Archive for June, 2008

Fishcamp Finale

Wednesday, June 25th, 2008

Well, Fishcamp is finally over and it ended with a bang. After several pulls of anywhere from 2 to 12 salmon while the fishery warmed up, we finally got a huge haul of 39 salmon in one pull on the last day. Even as good as this was, people around us were pulling in 90 to 100 fish in one pull, but our net is old and a bit holey. Still we were happy with what we got. We ended up closing out our permit, as well as the permits of two other families, and still had a few other fish for friends too. We can rest easy now that we know we have food for ourselves and our dogs this winter. I guess cleaning more than 100 salmon at our place (see photos) was too much though, as the fishy scent drove in a brown bear last night around 2 a.m. Joseph heard the yard erupt into hysteria and looked out the window of the loft to see something big and brown charging Oaky, Seeker and Trucker. In the semi-darkness he thought it was a moose and feared a calf might have been seperated from the mom. Joseph went out in his underwear and slippers and was about half way through the dog yard, when about 10 yards from him, a big brown bear charged up to Ibn. Ibn dove into his box and without thinking Joseph started clapping and yelling “get bear!” The bear was totally startled and bolted back about 15 yards, then stood and looked one last time before running into the nextdoor neighbors and eventually moving off. It was the first time in 7 years we have had a bear in the yard and hopefully it will be the last. Luckily no one, dog or human, got injured.
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Another Day’s Catch

Saturday, June 21st, 2008

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Fishcamp II

Thursday, June 19th, 2008

O.K. the fishing got off to a bang. The fishery opened at 6 a.m. and we had our net ready and in the water by 6:01 a.m. We ended up getting 12 salmon in the first hour, and then a few here and there for several pulls after that. We’re still waiting for a big push of fish, but having fun while waiting. Here are some more photos. The first is Cole putting the final touches on a bouy harness the night before the opener. It’s easy to see how all these fishing knots help Cole make necklines, tug lines and ganglines during mushing season. The second photo is Cole pciking the net after our first pull, and the third photo is Buckwheat helping out.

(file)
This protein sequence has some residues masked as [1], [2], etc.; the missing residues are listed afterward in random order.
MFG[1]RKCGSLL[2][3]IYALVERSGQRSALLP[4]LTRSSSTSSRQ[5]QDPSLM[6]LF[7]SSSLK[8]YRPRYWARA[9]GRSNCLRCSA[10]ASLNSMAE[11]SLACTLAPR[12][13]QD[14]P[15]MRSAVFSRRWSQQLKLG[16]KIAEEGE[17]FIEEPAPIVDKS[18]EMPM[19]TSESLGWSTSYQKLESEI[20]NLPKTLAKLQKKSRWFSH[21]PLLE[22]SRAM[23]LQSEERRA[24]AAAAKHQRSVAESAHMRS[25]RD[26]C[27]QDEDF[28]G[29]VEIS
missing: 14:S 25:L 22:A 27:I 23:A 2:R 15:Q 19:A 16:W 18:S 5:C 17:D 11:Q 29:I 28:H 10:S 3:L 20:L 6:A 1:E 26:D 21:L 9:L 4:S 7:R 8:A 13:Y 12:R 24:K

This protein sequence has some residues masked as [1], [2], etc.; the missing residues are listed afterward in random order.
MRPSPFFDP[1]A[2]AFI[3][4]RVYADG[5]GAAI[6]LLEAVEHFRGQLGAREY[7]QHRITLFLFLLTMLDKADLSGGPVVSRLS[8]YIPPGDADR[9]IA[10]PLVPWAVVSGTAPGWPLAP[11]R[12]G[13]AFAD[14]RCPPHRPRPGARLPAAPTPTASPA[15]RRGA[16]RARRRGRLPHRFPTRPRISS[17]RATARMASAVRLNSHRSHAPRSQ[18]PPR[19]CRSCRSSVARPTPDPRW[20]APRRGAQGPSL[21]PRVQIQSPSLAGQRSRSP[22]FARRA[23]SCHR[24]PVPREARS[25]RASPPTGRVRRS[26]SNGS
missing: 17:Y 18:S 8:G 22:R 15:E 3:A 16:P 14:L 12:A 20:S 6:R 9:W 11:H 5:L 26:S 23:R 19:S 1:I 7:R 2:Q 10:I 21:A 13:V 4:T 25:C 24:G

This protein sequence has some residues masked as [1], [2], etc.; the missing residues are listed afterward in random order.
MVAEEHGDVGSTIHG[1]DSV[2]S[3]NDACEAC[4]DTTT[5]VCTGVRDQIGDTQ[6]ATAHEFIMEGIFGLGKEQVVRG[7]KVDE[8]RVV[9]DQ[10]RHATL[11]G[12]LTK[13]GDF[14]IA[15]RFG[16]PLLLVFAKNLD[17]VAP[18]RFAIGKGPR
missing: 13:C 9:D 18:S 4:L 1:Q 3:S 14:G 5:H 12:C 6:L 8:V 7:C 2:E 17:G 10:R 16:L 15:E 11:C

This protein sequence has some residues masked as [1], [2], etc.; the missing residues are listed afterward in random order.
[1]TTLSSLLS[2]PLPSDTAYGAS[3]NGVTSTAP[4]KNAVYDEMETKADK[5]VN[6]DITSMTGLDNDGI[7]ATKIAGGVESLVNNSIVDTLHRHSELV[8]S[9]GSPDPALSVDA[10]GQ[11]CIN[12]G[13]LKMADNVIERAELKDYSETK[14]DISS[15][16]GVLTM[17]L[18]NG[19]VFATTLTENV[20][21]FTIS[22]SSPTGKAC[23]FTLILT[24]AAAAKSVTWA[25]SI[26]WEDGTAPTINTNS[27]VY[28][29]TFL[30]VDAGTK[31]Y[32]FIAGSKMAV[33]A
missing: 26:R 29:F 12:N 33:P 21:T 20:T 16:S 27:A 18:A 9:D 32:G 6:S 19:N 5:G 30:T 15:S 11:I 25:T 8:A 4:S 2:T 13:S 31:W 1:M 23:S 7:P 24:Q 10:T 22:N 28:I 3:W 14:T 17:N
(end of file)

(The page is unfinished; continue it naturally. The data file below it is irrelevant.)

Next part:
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Fish Camp

Saturday, June 14th, 2008

With fish for the dogs secure (see last post), it’s time to think about fish for ourselves. In these trying economic times, getting a lot of fish for the freezer can save us having to buy several meals from the grocery store throughout the year, so this week we went to fish camp. There are only about 100 sites to fish from and about 40,000 people that want to take part in the nine day fishery, but no regulations to manage it. It’s first come, first served, so we set up tents, fire wood and other supplies and began living on the beach about a week ago, staking our claim to the area in anticipation of the opener on Sunday. Then we’ll string out our set gillnet and hope for some sockeye salmon. Right now there’s not a lot to do until the fishing begins so it’s been mostly eating and drinking. We’re taking turns running home to feed and clean the bulk of the dogs left behind, and we bring two or three down with us each day, trying to switch them out so everyone gets a turn. Here are a few photos of the camp, the first is Joseph flavoring up some fresh clams for a campfire dinner, the second is our camp with with some friends of ours: Deb and Kevin Hayes. The third photos is Joseph and Colleen walking on the beach taken from in front of their tent. Not a bad view to wake up to, huh?
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Putting Up Fish For Winter

Friday, June 6th, 2008

Well, its earlier than we would liked to have plugged in the freezers, but beggers can’t be choosers when it comes to free sled dog food. We’ve had calls from two local fish processors that were looking to get rid of last year’s catches. We were able to get around 1,000 pounds of king and sockeye salmon fillets for next training season. We also got a call on a horse that died recently, and so after many hours of butchering, we got several hundred pounds of red meat from that as well. As such, we are already looking pretty good in regard to training and racing snacks for next season. Thank goodness, becuase with the rising gasoline prices, getting dry dog food shipped to us is costing more than we ever dreamed, so all the free meat will really help out with kennel expenses.
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